Alumnus of The Apple Blog, Chris Holland, is back to ranting about his tech-mistress, SIP. And although the concept may sound far-fetched at the onset, the idea at the core is pure genius, and in this writer’s opinion, has Apple written all over it. Chris postulates […]

Alumnus of The Apple Blog, Chris Holland, is back to ranting about his tech-mistress, SIP. And although the concept may sound far-fetched at the onset, the idea at the core is pure genius, and in this writer’s opinion, has Apple written all over it.

Chris postulates the iPhone as being the vehicle Apple will use to create a converged communications device. Huh? Basically, All you as the user of the [iPhone] device care about is calling Bob. You don’t care if you’ve got cell coverage, or wifi access, or where Bob is currently located, you just want him on the other end of the line. The idea being that iPhone takes care of the behind the scenes using SIP (open, worldwide technologies as opposed to various national networks) to connect you from anywhere, on any connection, to anyone.

“Apple could easily roll out its own SIP infrastructure as part of the .Mac framework, increasing their chances of providing a superior out-of-the-box experience, while promoting the .Mac brand to … competitive usefulness. From here, the sky’s the limit as to what Apple can do, leveraging iPhone’s brand and near ubiquitous and still increasing WiFi penetration. Forget about fighting over 3G vs GSM. WiFi and IP are universal WorldWide.”

Chris puts it much more eloquently than I do, and makes some very thought-provoking points. His argument is solid enough that I really could see Apple going in this direction. (Guess they’ll have to wrestle with Cisco over that whole iPhone thing again, should they go for the VOIP space, but that’s another story altogether.)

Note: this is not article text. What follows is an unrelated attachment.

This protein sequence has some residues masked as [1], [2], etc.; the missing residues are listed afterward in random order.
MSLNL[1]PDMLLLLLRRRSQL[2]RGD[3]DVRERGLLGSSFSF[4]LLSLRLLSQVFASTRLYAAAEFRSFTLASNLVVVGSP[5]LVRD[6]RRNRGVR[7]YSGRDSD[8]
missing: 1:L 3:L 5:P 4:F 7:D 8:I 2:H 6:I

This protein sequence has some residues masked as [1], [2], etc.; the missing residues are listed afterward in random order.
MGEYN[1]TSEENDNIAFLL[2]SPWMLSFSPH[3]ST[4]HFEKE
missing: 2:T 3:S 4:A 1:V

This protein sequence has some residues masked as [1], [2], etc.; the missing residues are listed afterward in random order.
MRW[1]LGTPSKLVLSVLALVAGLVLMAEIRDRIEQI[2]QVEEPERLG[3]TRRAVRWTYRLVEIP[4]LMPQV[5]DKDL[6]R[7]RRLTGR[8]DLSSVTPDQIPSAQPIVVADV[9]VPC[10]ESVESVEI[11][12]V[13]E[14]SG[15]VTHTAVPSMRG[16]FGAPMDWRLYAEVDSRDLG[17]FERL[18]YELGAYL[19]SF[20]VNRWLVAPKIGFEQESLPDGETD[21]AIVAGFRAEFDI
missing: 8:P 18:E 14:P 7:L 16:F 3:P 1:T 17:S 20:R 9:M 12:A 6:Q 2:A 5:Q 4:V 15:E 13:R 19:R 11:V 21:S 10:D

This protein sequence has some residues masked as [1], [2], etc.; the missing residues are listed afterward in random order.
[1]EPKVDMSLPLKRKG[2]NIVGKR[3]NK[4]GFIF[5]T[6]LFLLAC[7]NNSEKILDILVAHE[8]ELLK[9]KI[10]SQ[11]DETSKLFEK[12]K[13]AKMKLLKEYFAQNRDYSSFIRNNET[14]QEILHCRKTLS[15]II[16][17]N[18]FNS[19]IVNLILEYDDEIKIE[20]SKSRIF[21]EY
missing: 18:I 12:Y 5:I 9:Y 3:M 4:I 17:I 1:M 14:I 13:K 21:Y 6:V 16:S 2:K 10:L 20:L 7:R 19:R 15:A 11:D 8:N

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  1. Interesting for sure. However, the phone isn’t even out yet…maybe we should all just take a little iPhone vacation for the next 9-10 days….and bring stuff up again at that time. Oh, and while you’re all on your iPhone vacation…if you could conveniently forget to go buy one so I have better odds of nabbing one…that would be great. Thanks.

  2. Brett Johnson Wednesday, June 20, 2007

    Apple’s contract with the carriers almost certainly prohibits this. All the crap about no 3rd party apps on the iPhone has very little to do with “security” and “stability” of the phone, and everything to do with preventing IM and VoIP apps from landing on the phone.

  3. chris holland Wednesday, June 20, 2007

    @Brett : Yeah. The interesting thing though, is that iPhone will ship with iChat. On OS X Desktop, iChat does do “calls”, powered behind-the-scenes by SIP.

    My guess is iPhone’s iChat will not, for now.

    There are probably some creative marketing and UI ways to not bill this as a competing VoIP service, but more like “Internet Conferencing”, though the use case i described in the article indeed tried to mimmic that of a Phone Call.

  4. My bet is that part of the agreement with Cisco is that the iPhone will support Cisco VOIP. Considering the recent push by Cisco to expand its brand into the consumer market, the cool factor of Apple’s iPhone and other market dynamics it seems very likely.